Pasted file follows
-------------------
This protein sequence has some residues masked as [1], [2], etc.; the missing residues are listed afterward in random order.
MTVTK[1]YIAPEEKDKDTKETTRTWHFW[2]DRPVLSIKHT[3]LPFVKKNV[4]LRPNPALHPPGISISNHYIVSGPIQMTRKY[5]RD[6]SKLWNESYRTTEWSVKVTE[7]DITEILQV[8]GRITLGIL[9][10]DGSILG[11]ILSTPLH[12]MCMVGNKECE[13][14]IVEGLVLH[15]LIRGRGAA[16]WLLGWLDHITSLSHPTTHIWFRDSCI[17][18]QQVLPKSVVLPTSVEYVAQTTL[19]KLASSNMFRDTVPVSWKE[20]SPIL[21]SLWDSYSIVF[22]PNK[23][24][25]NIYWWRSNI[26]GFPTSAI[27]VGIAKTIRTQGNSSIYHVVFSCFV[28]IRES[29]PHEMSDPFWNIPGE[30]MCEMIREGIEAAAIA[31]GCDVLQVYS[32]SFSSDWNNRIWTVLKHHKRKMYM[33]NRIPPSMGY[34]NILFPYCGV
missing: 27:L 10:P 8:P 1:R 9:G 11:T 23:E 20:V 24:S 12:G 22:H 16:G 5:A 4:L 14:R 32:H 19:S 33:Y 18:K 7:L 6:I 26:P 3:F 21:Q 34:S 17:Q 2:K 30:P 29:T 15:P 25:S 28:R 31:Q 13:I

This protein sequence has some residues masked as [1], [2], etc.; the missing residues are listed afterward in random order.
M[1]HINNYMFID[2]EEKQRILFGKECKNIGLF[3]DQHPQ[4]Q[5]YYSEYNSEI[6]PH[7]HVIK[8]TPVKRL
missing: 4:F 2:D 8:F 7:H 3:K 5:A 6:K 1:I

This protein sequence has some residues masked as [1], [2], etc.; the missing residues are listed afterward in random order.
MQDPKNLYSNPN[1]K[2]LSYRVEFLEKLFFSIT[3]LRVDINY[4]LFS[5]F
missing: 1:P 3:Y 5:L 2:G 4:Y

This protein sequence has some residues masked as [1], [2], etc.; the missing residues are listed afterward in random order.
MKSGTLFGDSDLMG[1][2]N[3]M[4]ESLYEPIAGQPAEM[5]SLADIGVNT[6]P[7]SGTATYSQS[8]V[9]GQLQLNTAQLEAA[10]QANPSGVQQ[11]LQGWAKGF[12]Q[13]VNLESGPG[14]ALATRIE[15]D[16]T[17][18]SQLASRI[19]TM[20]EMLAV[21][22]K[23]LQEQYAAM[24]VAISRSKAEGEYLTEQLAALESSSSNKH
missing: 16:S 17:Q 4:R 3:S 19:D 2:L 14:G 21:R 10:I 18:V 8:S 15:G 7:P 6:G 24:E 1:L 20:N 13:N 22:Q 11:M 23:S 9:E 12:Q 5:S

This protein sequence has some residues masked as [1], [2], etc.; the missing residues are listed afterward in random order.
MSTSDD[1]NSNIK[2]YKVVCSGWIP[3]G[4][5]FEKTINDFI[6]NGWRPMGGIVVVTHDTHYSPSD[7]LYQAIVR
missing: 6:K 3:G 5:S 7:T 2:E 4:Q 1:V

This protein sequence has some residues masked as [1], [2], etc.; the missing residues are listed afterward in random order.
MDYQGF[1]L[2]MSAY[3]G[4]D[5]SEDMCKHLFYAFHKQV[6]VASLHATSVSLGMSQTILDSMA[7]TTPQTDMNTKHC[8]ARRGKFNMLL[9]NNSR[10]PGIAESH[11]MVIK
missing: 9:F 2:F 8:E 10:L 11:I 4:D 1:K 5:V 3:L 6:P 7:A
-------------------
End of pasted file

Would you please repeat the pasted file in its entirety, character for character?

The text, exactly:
This protein sequence has some residues masked as [1], [2], etc.; the missing residues are listed afterward in random order.
MTVTK[1]YIAPEEKDKDTKETTRTWHFW[2]DRPVLSIKHT[3]LPFVKKNV[4]LRPNPALHPPGISISNHYIVSGPIQMTRKY[5]RD[6]SKLWNESYRTTEWSVKVTE[7]DITEILQV[8]GRITLGIL[9][10]DGSILG[11]ILSTPLH[12]MCMVGNKECE[13][14]IVEGLVLH[15]LIRGRGAA[16]WLLGWLDHITSLSHPTTHIWFRDSCI[17][18]QQVLPKSVVLPTSVEYVAQTTL[19]KLASSNMFRDTVPVSWKE[20]SPIL[21]SLWDSYSIVF[22]PNK[23][24][25]NIYWWRSNI[26]GFPTSAI[27]VGIAKTIRTQGNSSIYHVVFSCFV[28]IRES[29]PHEMSDPFWNIPGE[30]MCEMIREGIEAAAIA[31]GCDVLQVYS[32]SFSSDWNNRIWTVLKHHKRKMYM[33]NRIPPSMGY[34]NILFPYCGV
missing: 27:L 10:P 8:P 1:R 9:G 11:T 23:E 20:V 24:S 12:G 22:H 16:G 5:A 4:L 14:R 32:H 19:S 33:Y 18:K 7:L 6:I 26:P 3:F 21:Q 34:S 17:Q 2:K 30:P 29:T 15:P 25:S 28:R 31:Q 13:I

This protein sequence has some residues masked as [1], [2], etc.; the missing residues are listed afterward in random order.
M[1]HINNYMFID[2]EEKQRILFGKECKNIGLF[3]DQHPQ[4]Q[5]YYSEYNSEI[6]PH[7]HVIK[8]TPVKRL
missing: 4:F 2:D 8:F 7:H 3:K 5:A 6:K 1:I

This protein sequence has some residues masked as [1], [2], etc.; the missing residues are listed afterward in random order.
MQDPKNLYSNPN[1]K[2]LSYRVEFLEKLFFSIT[3]LRVDINY[4]LFS[5]F
missing: 1:P 3:Y 5:L 2:G 4:Y

This protein sequence has some residues masked as [1], [2], etc.; the missing residues are listed afterward in random order.
MKSGTLFGDSDLMG[1][2]N[3]M[4]ESLYEPIAGQPAEM[5]SLADIGVNT[6]P[7]SGTATYSQS[8]V[9]GQLQLNTAQLEAA[10]QANPSGVQQ[11]LQGWAKGF[12]Q[13]VNLESGPG[14]ALATRIE[15]D[16]T[17][18]SQLASRI[19]TM[20]EMLAV[21][22]K[23]LQEQYAAM[24]VAISRSKAEGEYLTEQLAALESSSSNKH
missing: 16:S 17:Q 4:R 3:S 19:D 2:L 14:G 21:R 10:I 18:V 8:S 15:G 7:P 6:G 24:E 1:L 20:N 13:N 22:Q 11:M 23:S 9:E 12:Q 5:S

This protein sequence has some residues masked as [1], [2], etc.; the missing residues are listed afterward in random order.
MSTSDD[1]NSNIK[2]YKVVCSGWIP[3]G[4][5]FEKTINDFI[6]NGWRPMGGIVVVTHDTHYSPSD[7]LYQAIVR
missing: 6:K 3:G 5:S 7:T 2:E 4:Q 1:V

This protein sequence has some residues masked as [1], [2], etc.; the missing residues are listed afterward in random order.
MDYQGF[1]L[2]MSAY[3]G[4]D[5]SEDMCKHLFYAFHKQV[6]VASLHATSVSLGMSQTILDSMA[7]TTPQTDMNTKHC[8]ARRGKFNMLL[9]NNSR[10]PGIAESH[11]MVIK
missing: 9:F 2:F 8:E 10:L 11:I 4:D 1:K 5:V 3:L 6:P 7:A